Matthew's Classroom

I have been teaching English to kids in Japan for more than 20 years: public elementary schools in Tokyo for 11 years, and Hello Kids Komazawa for the last 9. For 3 years I have been teaching weekly lessons to students at Tsutsujigaoka Kindergarten. As I tend to stay at the same workplace for a long time, I've been able to see the long-term results of my work. Being able to really see children's English communication ability grow has been very rewarding. I mainly use APRICOT materials in my classroom. They best suit my goal of having students use as much English as possible while developing confidence and self-esteem. I enjoy teaching development, and I love discussing English education with other teachers!
  • 9. Hiromi Kawahara-sensei's "Use of Teaching Materials" Seminar

    OK, so hands up all those who went to Hiromi Kawahara-sensei’s (Tokyo) Seminar on Sunday? Well, my hands are certainly raised high above my head right now! What a day!!


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    It’s no secret that I’m a big fan of Hiromi Kawahara. She’s one of my “Big Four” most influential teachers (Ron Martin, John Fanselow, Mikiko Nakamoto, Hiromi Kawahara). And on Sunday I felt that she presented the bestest of ALL her best presentations. If you are reading this and you haven’t yet been to any of her workshops, you really should go! And here’s why:


    • Her ideas make sense – so they’re easy to understand.
    • Everything she says strikes a chord with you, so as she talks you’ll find yourself nodding. Then as you look around, you see so many others in the room involved in the same synchronized nodding movement. She talks about all the things you’ve felt as a teacher but could never quite put your finger on. She describes everything you’ve always wanted to describe about teaching but could never find the words to do so.
    • She offers good, very simple classroom ideas – and then expands them further for another few good, very simple classroom ideas. You’re left feeling “Yeah, I think I could do that…” or “I think my students would like that….” or “That’s interesting! What material is that again?”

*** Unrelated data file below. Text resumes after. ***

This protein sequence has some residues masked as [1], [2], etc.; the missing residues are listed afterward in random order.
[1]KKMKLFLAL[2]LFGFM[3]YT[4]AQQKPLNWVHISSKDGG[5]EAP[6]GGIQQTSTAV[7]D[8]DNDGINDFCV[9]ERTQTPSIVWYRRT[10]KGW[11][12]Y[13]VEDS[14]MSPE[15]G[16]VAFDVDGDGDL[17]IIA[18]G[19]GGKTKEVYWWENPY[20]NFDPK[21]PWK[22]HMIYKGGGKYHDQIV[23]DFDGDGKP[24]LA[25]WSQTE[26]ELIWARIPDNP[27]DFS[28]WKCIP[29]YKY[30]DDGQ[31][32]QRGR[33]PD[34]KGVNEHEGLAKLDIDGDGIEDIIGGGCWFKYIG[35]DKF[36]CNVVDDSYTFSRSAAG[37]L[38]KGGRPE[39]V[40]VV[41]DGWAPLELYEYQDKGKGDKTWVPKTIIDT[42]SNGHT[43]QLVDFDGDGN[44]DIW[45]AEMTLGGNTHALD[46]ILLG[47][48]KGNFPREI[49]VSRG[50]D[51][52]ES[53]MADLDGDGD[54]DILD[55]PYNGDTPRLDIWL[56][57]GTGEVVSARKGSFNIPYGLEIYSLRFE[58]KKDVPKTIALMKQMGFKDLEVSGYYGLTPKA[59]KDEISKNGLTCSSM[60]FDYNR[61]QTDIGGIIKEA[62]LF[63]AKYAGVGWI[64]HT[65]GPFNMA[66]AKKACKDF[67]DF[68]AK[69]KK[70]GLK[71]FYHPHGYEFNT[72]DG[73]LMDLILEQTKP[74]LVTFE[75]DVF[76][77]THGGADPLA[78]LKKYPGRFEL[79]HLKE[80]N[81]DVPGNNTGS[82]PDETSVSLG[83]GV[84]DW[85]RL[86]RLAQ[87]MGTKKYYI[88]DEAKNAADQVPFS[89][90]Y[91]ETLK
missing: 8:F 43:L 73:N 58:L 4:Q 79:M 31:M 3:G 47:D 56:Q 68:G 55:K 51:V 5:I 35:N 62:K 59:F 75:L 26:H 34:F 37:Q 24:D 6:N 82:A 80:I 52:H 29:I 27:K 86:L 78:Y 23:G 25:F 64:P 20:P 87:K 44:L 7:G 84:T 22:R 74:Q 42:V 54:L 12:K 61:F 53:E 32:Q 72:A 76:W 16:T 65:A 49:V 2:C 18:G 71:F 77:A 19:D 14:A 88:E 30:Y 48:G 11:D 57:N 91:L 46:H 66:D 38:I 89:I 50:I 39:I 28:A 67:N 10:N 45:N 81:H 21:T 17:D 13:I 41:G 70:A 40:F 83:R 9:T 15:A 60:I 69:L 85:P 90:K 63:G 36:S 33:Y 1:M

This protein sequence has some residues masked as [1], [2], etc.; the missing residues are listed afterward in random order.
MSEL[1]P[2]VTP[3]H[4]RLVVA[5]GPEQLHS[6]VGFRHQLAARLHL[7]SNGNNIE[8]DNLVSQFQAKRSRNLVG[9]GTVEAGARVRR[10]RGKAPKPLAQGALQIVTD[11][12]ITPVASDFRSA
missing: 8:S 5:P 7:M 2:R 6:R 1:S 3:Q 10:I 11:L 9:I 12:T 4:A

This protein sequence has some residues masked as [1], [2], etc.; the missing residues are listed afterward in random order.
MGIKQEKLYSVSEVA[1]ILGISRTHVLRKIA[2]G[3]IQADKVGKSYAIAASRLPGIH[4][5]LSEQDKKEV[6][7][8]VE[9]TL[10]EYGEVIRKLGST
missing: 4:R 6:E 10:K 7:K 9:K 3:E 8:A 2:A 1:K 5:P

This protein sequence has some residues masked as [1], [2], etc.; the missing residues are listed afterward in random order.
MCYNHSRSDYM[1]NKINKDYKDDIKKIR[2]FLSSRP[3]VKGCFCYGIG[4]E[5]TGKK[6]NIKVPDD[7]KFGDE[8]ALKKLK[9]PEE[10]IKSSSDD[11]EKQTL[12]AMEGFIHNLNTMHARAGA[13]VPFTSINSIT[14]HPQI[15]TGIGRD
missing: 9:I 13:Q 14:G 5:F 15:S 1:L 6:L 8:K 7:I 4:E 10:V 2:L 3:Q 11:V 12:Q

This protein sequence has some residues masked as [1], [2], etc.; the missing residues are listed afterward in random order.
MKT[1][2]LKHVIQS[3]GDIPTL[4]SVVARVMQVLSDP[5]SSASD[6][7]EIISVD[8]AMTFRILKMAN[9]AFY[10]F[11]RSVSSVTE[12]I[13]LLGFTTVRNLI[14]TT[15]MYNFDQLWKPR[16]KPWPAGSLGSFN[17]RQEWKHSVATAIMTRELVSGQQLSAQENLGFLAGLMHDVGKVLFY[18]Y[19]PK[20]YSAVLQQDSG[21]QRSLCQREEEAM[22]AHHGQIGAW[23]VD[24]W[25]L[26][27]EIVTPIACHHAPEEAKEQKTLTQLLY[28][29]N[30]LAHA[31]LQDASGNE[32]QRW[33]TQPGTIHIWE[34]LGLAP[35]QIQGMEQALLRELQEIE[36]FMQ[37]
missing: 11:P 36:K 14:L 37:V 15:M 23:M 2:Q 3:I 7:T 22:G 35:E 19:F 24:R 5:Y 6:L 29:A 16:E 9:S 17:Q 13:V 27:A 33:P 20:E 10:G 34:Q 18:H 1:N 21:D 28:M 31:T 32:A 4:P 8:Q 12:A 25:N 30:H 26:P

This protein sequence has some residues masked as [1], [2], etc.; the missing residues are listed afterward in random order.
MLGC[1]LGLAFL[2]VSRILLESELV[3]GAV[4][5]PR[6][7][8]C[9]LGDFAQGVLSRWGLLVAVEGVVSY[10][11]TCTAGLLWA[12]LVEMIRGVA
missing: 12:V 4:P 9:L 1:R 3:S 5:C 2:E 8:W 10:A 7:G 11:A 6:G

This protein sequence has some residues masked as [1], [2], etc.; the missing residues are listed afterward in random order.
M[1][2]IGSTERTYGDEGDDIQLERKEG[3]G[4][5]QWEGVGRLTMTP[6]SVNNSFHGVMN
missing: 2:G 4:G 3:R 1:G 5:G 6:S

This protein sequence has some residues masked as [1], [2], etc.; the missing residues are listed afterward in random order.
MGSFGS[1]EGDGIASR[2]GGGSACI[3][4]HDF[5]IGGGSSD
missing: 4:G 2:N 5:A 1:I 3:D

• She really seems to understand the challenges teachers face, and her advice is practical.
    • First appearances are deceiving; she doesn’t fit my “image” of an educator: elderly, soft-spoken with eyes squinted to half-closed during moments of profound depth. She instead rather looks like a fun friend to have a few drinks with. Her deep, deep understanding of children’s English education however, one that she shares a little at a time with you as the presentation progresses, will perhaps surprise you.
    • She has total command of all of APRICOT’S materials and readily shares ideas on how to apply them in the classroom.


    I chose a couple of scribbles from the notes I made on Sunday to serve as my “best presentation moments”:

      • ”For students to produce original ideas and opinions in class, teachers need to present lessons that don’t require merely one answer.” I agree. This thought significantly sets English teachers apart from teachers of other subjects. Until English teachers themselves understand this point, their efforts in the classroom will never produce students capable of worthy English communication.


    • ”When teaching with LEARNING WORLD textbooks, in class you open the textbooks last!” This point reminded me of teachers I worked with many years ago who at the start of each lesson would have students open their textbooks at the page where the previous lesson had ended, and resume from there, planning the lesson as they did it. LEARNING WORLD is not a textbook designed for that style of teaching.


    I can’t stress enough the value of APRICOT workshops. The insight to be gained there from the experiences of the teachers presenting, as well of course those of the teachers attending, can ultimately make important differences to the experiences of your own students.


    Kawahara sensei, Otsukaresama deshita for Sunday! I’m looking forward to seeing you and everyone at next year’s workshops!


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